Scotland to form part of major European study into institutional responses to domestic abuse

Scotland to form part of major European study into institutional responses to domestic abuse

Issued: Tue, 30 Oct 2018 12:00:00 GMT

European study into institutional responses to domestic abuse involving SCCJR. Size 650. Woman reflecting over lake.

Researchers from the Scottish Centre for Crime and Justice Research (SCCJR) have received funding from EU Horizon 2020 to support research into how institutions, including the police and social work, respond to domestic abuse.

SCCJR will work in partnership with Police Scotland to carry out the Scottish strand of the €2.9 million IMPRODOVA project, a three-year study which will see Professor Michele Burman and Dr Oona Brooks-Hay conduct extensive fieldwork across the country.

Scotland will join Austria, Bulgaria, Finland, France, Germany, Portugal, Hungary and Slovenia in what researchers have described as one of the most significant contributions to our understanding of domestic abuse to date.

According to the World Health Organization less than 10% of victims of domestic abuse seek help from the police and domestic abuse continues to be an enduring problem internationally.

The findings are hoped to improve and integrate the responses of police, social work and non-governmental organisations and other frontline responders to aid increased reporting of domestic abuse.

Professor Michele Burman, Professor of Criminology, based at the University of Glasgow, welcomed the new funding and said: “We are delighted to join such a large consortium of European researchers to research such an important issue.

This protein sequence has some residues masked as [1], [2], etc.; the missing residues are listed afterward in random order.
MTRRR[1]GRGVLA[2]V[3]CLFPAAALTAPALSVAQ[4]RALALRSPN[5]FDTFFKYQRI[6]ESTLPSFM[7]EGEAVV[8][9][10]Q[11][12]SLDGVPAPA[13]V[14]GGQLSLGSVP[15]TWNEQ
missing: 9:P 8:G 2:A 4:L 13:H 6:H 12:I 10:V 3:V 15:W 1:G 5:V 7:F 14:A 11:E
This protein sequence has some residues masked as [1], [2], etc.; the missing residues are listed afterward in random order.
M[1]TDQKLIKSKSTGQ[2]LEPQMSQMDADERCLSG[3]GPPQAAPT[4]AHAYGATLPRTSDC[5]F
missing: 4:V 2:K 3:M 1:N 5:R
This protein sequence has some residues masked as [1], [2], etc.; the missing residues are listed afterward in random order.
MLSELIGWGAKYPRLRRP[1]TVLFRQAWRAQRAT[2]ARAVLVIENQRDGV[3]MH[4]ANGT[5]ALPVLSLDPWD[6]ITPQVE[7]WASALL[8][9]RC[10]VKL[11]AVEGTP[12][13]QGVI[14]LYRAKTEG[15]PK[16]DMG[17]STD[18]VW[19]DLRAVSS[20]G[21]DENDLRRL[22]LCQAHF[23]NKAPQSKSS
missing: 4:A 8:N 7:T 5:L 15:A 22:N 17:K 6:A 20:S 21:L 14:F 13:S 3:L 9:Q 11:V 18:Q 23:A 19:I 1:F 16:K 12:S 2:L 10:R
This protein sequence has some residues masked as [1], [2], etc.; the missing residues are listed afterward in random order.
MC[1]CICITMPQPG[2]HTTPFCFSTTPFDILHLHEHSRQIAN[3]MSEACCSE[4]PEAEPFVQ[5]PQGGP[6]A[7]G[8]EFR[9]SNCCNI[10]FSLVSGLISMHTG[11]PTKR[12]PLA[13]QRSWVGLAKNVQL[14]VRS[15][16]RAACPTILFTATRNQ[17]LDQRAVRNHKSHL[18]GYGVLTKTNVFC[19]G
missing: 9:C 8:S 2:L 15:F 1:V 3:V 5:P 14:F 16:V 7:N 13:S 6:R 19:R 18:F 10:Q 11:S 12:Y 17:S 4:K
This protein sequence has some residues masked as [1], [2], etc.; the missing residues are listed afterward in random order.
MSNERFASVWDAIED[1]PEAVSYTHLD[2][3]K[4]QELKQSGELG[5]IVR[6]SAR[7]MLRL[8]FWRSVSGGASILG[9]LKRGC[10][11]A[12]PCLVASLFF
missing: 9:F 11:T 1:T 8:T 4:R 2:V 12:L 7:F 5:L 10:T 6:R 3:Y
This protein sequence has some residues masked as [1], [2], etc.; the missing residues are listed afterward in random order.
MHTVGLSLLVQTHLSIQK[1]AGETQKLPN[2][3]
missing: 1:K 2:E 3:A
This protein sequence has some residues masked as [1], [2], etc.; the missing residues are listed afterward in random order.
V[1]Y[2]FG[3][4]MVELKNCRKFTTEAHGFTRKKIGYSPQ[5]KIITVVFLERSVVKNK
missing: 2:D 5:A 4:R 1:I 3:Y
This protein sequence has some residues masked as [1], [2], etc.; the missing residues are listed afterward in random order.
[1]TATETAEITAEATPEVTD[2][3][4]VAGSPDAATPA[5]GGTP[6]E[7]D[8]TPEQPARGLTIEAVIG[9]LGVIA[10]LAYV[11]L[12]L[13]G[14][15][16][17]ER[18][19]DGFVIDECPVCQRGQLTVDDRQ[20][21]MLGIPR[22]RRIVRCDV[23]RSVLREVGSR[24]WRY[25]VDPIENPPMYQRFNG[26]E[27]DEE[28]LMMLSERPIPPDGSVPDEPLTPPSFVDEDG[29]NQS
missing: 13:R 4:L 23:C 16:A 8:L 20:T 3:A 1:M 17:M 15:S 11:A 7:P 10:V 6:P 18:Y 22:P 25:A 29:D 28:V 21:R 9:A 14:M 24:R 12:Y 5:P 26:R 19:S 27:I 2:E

"With around 58,000 incidences of domestic abuse reported to Police Scotland every year we know that domestic abuse affects many people and causes considerable harm.

"It is therefore essential that victim-survivors have confidence in those services providing assistance to them.”

Dr Oona Brooks-Hay, Senior Lecturer in Criminology, University of Glasgow, said: “We plan to document police, social work, health and non-governmental organisation responses to domestic abuse and identify positive examples of best practice across Europe. 

“The findings will help us produce a series of recommendations as well as new toolkits and training opportunities for frontline staff which we hope will encourage improved responses to those who have been affected by domestic abuse.”

Detective Superintendent Gordon McCreadie who leads Police Scotland’s response to Domestic Abuse, said: "Police Scotland remains committed to reducing the harm caused by domestic abuse. Improving our understanding of this complex area is key and we recognise the importance of collaboration to help inform how we can further enhance our response. 

"Our 10 year strategy for Policing in Scotland identifies the importance of sharing knowledge and participation in studies such as this will support further learning and identify possible improvements to the service we provide."

Research will be conducted over three years with a final report published in 2021.